This stock is now poured over the sofrito, the meat and the rice, just sufficiently to cover lightly the contents of the paella. At this point, you stir, and this is the only moment in the whole procedure that you stir at all, season (bearing in mind that a reduction in the liquid quantity will happen in cooking and depending on what type of stock you used), making sure that the ingredients are covered and as evenly spread in the pan, as possible.
After this moment, do NOT stir a paella dish.
The same thing applies in principle to all savoury rice dishes (apart from simple boiled rice, which you should rinse in cold water once cooked anyway...!)
This is to avoid the breaking up of the rice.
The force of cooking should be medium to moderate, often difficult if you're cooking outdoors, but pulling the pan to one side - then another, of the open fire, allows you to control the heat to an extent.
In fact, there are many people who prefer to wait until the paella is eaten to scrape the "burnt" crusts from the bottom of the pan - they adore it!
Indoors, it is much more simple, or if you're lucky enough to have a gas "trident" for outdoors - great! This is a typical Spanish one:
All you have to do now is leave it to cook, around 1 hour (often less - prick the longest cooking pieces with a fork to test, and taste a little rice for tenderness - sounds like a love song.....!).
Whilst waiting (oh no - you're not finished, yet) prepare the mussels, the gambas or shrimps/crevettes, and some pieces of a firm white fish, preferably in "darnes" (thicker pieces with a central bone), such as this:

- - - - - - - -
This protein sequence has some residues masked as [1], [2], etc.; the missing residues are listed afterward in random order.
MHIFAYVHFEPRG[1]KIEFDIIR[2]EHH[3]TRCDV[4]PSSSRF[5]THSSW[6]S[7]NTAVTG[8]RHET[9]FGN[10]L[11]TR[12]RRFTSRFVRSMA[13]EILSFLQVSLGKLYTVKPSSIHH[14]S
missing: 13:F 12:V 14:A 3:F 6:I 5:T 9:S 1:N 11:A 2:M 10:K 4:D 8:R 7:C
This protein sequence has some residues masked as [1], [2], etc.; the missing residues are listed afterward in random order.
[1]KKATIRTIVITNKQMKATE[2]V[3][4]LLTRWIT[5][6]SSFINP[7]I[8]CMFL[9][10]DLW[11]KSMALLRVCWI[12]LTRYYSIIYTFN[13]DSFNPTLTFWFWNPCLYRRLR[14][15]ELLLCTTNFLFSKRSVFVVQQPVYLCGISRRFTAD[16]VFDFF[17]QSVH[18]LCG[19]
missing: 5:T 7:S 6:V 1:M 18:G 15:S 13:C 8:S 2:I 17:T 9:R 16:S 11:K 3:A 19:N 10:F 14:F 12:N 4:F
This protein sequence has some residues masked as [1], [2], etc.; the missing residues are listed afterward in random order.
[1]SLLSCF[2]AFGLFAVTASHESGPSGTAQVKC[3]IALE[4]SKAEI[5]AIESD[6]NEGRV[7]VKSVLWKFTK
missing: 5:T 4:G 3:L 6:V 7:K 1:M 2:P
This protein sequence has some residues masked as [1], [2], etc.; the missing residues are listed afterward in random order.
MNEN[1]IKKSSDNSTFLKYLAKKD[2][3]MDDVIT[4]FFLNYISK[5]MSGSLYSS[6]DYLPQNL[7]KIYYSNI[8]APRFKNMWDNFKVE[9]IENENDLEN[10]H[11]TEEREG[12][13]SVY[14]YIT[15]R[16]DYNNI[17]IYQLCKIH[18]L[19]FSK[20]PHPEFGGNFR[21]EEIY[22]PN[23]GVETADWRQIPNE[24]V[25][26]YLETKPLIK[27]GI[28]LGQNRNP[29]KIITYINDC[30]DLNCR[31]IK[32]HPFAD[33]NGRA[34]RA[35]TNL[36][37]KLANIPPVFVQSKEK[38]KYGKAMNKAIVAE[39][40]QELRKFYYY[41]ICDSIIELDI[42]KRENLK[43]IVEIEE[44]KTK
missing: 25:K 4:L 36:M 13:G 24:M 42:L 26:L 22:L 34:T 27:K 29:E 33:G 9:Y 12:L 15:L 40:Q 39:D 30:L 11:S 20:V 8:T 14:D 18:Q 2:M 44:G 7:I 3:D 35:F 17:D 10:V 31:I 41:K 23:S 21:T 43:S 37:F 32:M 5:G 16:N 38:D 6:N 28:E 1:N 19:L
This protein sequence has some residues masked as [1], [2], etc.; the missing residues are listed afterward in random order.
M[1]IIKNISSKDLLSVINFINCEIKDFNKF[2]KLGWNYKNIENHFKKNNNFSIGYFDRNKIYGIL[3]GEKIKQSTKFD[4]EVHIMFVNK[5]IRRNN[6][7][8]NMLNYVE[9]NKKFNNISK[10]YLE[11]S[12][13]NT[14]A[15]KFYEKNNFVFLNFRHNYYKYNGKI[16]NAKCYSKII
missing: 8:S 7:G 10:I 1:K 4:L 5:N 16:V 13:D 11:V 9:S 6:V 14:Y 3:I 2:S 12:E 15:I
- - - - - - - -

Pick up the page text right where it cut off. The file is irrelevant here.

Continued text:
Do NOT use "oily" fish:
Herring, mackerel, salmon, tuna and so on are NOT appropriate.
Prepare the peas and the green beans if you are using them.
Also cut lemon wedges, as many as to decorate the side of the paella sufficiently, but with at least sufficient for the number of people eating (same principle for the quantity of other ingredients - enough for equal parts for everybody! Spain is now a Democratic country....)
After roughly 30-35 minutes cooking, lay the fish and shell fish items delicately on the top of the other ingredients in the paella, throw in your peas and/or beans, and at this moment, try to cover the whole thing either with aluminium foil or with a lid. The idea is to allow the fish and vegetable to cook slowly "under steam/vapour" whilst giving their juices to the dish.
They will be tastier, more tender, but cooked!
When the cooking is achieved - that means when you lift the cover off and you see that the mussels have opened, that the fish is cooked through - you've pricked the chicken and it's cooked - you've tasted the rice, and it's cooked as well....
YOU"RE READY .............. Congratulations!
At this moment, you can pull the whole thing to one side, or cut the heat source completely, cover again, and leave it for around 15 minutes, while you finish your "umpteenth aperatif" or arrange the wine (always a dry white one, please, ice cold - or of course Champagne!). This "rest" period allows the subtle flavours to intermingle with each other - they're not racist....!
Finally all you have to do is uncover, decorate with the lemon wedges (with the pips taken out, please, please) possibly some small, dressed, sprigs of parsley (I like the curly type, it's less pungent in taste and more pleasing to the eye)
iwmpop(mrlemarquis) - Vauvert, France - Septembre 2010.
METEO chez moi-Bei mir-my zone